Of course, it is not wrong to strive for a well-run, obedient, peaceful classroom – those are all good things that we should be working for! The issue is when those desires become what our classroom needs to be like for us to function. How can we tell if those good desires have morphed into out-of-control needs? By the way we react when we don’t get them!
Honestly, for me, I react in impatience and frustration because I want my perfect little kingdom instead of God’s perfect plan. My classroom is God’s Kingdom…and God’s Kingdom is about glorifying Him through saving sinners and conforming them to be more like Him. That student who refuses to obey is in desperate need of God’s grace, not my impatience! Perhaps he needs to be saved…or perhaps he has accepted Christ to be His Savior, but he needs to submit his will to God and grow in sanctification. Ultimately, that student’s problem is not submission to me — it is submission to God.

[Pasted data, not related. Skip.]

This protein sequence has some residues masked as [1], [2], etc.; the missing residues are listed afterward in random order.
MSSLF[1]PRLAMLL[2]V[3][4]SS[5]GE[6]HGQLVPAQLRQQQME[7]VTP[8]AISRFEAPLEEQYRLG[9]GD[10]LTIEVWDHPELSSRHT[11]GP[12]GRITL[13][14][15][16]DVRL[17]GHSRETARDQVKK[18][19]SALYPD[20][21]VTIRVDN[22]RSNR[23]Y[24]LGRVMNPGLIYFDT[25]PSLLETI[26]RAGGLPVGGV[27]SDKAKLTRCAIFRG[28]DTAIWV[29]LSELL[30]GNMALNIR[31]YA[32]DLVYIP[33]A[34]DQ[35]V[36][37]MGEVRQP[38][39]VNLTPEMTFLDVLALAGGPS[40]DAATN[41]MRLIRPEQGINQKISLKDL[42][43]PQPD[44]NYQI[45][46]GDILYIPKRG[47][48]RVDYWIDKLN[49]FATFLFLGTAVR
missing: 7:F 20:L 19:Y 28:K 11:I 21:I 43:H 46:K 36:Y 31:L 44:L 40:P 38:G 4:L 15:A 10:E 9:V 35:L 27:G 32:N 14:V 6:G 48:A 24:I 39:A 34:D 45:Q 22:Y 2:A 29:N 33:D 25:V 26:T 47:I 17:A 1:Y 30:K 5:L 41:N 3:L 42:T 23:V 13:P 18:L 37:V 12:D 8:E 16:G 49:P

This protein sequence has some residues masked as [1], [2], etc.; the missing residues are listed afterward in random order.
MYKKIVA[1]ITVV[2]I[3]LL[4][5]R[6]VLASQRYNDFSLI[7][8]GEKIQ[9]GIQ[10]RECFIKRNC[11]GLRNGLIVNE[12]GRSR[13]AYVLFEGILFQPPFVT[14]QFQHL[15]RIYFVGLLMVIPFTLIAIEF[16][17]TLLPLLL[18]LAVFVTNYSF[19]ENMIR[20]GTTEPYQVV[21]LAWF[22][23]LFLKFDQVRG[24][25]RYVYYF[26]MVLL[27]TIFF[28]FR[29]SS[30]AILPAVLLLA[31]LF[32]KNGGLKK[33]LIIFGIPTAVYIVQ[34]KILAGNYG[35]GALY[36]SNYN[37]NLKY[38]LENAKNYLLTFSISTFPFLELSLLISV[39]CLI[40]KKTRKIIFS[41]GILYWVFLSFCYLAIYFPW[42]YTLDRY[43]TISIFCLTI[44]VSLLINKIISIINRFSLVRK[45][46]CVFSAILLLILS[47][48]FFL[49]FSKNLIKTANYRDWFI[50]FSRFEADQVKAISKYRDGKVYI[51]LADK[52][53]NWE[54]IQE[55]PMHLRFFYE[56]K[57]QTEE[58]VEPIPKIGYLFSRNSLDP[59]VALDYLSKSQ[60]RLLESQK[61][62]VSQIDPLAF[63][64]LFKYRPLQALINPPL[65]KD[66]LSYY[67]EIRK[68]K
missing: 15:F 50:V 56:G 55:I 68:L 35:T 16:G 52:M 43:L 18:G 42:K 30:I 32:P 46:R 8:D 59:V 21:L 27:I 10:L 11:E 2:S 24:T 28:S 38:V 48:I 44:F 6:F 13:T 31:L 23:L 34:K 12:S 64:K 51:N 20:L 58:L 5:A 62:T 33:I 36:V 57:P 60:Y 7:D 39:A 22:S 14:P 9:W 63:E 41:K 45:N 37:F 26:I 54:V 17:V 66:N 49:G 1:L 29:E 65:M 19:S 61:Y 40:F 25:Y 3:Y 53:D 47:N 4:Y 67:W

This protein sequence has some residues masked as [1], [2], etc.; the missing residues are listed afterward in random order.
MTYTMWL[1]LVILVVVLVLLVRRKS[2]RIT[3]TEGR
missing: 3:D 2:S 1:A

When I look at my classroom as God’s Kingdom and not my own , that student’s behavior is not personal towards me. Instead of reacting to his disobedience towards me and how it has affected our class, I should be concerned for how his behavior is affecting his relationship with God. When that is the case, instead of being quick to anger and quick to lecture them, I will be slow to anger and slow to speak…because my primary motive is not fixing my kingdom but rather building God’s kingdom, and anger & impatience are not tools for that!
Know this, my beloved brothers: let every person be quick to hear, slow to speak, slow to anger; for the anger of man does not produce the righteousness of God (James 1:19-20)
Building God’s Kingdom is messy work here on earth. Especially when it is that time of the semester, you are exhausted, and you have that tough class. My students are in need of transforming grace, but so is their teacher! I need God’s amazing, transforming grace to tune my heart to His — to see my classroom as His Kingdom that He is ruling and reigning over. I am simply the steward – not the ruler!
So, yes, we will still have rules & procedures. There will be consequences when those rules & procedures are not followed. But I am begging God for His grace to help me respond in love & patience in those times, because it’s not about having my little kingdom upended. It’s all about Him and growing His Kingdom!